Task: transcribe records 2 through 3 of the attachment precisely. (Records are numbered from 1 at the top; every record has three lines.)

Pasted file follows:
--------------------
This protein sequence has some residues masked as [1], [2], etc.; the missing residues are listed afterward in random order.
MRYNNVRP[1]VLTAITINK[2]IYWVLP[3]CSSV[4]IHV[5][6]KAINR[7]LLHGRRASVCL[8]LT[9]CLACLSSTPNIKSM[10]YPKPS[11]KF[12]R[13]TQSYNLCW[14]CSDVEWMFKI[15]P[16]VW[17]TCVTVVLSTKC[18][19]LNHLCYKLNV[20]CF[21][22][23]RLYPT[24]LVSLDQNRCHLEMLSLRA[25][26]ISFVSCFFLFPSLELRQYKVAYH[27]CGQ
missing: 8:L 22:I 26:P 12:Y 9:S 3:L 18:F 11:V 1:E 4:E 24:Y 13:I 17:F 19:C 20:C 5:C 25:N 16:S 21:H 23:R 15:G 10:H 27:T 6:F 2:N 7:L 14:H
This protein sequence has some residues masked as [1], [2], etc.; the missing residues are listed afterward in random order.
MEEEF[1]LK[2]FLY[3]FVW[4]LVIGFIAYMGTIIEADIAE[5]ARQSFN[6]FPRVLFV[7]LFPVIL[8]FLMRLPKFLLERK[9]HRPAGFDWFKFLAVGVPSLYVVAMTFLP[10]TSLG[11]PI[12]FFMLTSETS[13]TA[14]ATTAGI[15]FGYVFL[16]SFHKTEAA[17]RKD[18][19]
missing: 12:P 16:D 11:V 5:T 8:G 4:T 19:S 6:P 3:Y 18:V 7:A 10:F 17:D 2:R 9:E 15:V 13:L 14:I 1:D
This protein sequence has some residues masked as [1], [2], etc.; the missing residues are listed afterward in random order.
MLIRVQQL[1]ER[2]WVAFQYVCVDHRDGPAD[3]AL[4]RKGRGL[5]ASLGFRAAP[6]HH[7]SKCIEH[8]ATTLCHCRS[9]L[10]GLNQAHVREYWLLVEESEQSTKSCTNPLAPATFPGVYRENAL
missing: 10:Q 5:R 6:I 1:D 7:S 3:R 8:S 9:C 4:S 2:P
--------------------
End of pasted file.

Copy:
This protein sequence has some residues masked as [1], [2], etc.; the missing residues are listed afterward in random order.
MEEEF[1]LK[2]FLY[3]FVW[4]LVIGFIAYMGTIIEADIAE[5]ARQSFN[6]FPRVLFV[7]LFPVIL[8]FLMRLPKFLLERK[9]HRPAGFDWFKFLAVGVPSLYVVAMTFLP[10]TSLG[11]PI[12]FFMLTSETS[13]TA[14]ATTAGI[15]FGYVFL[16]SFHKTEAA[17]RKD[18][19]
missing: 12:P 16:D 11:V 5:T 8:G 4:T 19:S 6:P 3:Y 18:V 7:A 10:F 17:D 2:R 9:E 15:V 13:L 14:I 1:D
This protein sequence has some residues masked as [1], [2], etc.; the missing residues are listed afterward in random order.
MLIRVQQL[1]ER[2]WVAFQYVCVDHRDGPAD[3]AL[4]RKGRGL[5]ASLGFRAAP[6]HH[7]SKCIEH[8]ATTLCHCRS[9]L[10]GLNQAHVREYWLLVEESEQSTKSCTNPLAPATFPGVYRENAL
missing: 10:Q 5:R 6:I 1:D 7:S 3:R 8:S 9:C 4:S 2:P